CFP: Children's Classics (4/15/06; MMLA, 11/9/06)

full name / name of organization: 
g-gurujal_at_northwestern.edu
contact email: 
g-gurujal@northwestern.edu

Mr. Toad, Wolf Larsen, Heidi, Phileas Fogg, Ichabod, Sherlock, Anne, Alice, Tweedledum, Tweedledee,
Jacob Marley, Dr. Moreau, Long John Silver: in what ways do such literary characters and their
distant cousins endure? How were these classics in dialogue with other canonical works? Were
authors like Wilde and Eliot--in texts like The Selfish Giant or Old Possum's Book of Practical
Cats--at liberty to engage the imagination in alternative ways in material purportedly "for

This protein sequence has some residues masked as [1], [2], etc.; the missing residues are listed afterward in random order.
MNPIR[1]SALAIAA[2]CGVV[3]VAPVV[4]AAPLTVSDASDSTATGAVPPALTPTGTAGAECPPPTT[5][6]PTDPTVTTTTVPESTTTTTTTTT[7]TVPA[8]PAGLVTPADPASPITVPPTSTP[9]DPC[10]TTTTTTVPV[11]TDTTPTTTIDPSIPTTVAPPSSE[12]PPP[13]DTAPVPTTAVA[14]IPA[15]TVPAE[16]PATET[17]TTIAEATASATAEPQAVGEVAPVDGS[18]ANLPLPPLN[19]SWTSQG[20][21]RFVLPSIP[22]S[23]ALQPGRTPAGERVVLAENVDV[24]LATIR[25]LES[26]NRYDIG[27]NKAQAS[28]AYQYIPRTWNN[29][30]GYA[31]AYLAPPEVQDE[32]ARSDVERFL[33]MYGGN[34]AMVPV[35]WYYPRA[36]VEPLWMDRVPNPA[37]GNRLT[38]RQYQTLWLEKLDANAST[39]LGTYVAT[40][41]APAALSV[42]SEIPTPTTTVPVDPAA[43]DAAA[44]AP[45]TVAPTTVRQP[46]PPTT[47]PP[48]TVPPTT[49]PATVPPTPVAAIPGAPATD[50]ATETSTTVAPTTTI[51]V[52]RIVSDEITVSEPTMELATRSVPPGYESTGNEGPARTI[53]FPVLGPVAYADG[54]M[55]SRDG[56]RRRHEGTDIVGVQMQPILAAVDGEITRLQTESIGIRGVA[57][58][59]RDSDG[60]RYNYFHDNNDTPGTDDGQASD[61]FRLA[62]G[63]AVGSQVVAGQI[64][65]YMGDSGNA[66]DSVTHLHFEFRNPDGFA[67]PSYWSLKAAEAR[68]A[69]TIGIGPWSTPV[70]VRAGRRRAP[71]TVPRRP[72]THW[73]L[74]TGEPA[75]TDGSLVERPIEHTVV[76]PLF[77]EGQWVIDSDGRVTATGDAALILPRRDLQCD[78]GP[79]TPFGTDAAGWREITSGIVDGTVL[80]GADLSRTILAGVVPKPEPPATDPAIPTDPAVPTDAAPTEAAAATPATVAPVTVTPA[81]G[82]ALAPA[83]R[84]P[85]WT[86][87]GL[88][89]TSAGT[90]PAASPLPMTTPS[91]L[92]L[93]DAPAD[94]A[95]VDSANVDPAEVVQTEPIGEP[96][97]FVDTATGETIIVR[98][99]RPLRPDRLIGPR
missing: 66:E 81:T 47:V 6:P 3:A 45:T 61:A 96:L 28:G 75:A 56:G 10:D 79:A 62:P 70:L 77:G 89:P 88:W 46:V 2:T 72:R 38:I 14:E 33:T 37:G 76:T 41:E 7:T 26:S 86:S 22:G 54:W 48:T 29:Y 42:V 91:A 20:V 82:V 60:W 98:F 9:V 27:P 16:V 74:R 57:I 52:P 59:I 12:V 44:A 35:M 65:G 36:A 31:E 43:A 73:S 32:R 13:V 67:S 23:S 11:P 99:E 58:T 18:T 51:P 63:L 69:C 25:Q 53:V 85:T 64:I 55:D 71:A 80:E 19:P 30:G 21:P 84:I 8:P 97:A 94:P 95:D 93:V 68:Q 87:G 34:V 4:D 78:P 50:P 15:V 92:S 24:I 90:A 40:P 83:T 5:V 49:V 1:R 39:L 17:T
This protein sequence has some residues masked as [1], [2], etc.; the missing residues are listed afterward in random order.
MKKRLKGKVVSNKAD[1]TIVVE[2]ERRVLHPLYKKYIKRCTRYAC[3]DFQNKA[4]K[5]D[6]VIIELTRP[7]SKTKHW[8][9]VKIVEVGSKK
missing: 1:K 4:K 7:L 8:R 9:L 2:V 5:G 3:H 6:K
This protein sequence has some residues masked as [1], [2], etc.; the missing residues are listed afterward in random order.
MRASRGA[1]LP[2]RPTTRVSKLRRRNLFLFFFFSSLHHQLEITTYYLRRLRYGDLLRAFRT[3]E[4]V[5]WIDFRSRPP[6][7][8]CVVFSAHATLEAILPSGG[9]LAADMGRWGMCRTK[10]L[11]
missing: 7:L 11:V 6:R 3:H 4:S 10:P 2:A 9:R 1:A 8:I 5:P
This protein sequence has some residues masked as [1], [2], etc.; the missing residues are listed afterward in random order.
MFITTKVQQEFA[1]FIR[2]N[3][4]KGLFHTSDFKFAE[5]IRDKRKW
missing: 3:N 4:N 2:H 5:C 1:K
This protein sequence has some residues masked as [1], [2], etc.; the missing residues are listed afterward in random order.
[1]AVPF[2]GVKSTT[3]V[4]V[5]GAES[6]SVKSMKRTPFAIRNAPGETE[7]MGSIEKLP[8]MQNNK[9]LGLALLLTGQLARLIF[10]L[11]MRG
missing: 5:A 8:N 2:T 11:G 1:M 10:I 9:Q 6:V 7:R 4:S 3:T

children"? Have mediated versions of such characters replaced the mythical divinities in the
"public imagination?" How can we engage critical, historical, linguistic, or dialectical analyses
in exploring the enduring hermeneutical or pedagogical value of characters that have traditionally
appealed to children? Abstracts on all related topics are most welcome. Please contact Gretchen
Gurujal, g-gurujal_at_northwestern.edu.

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Received on Tue Mar 21 2006 - 14:14:10 EST

cfp categories: 
childrens_literature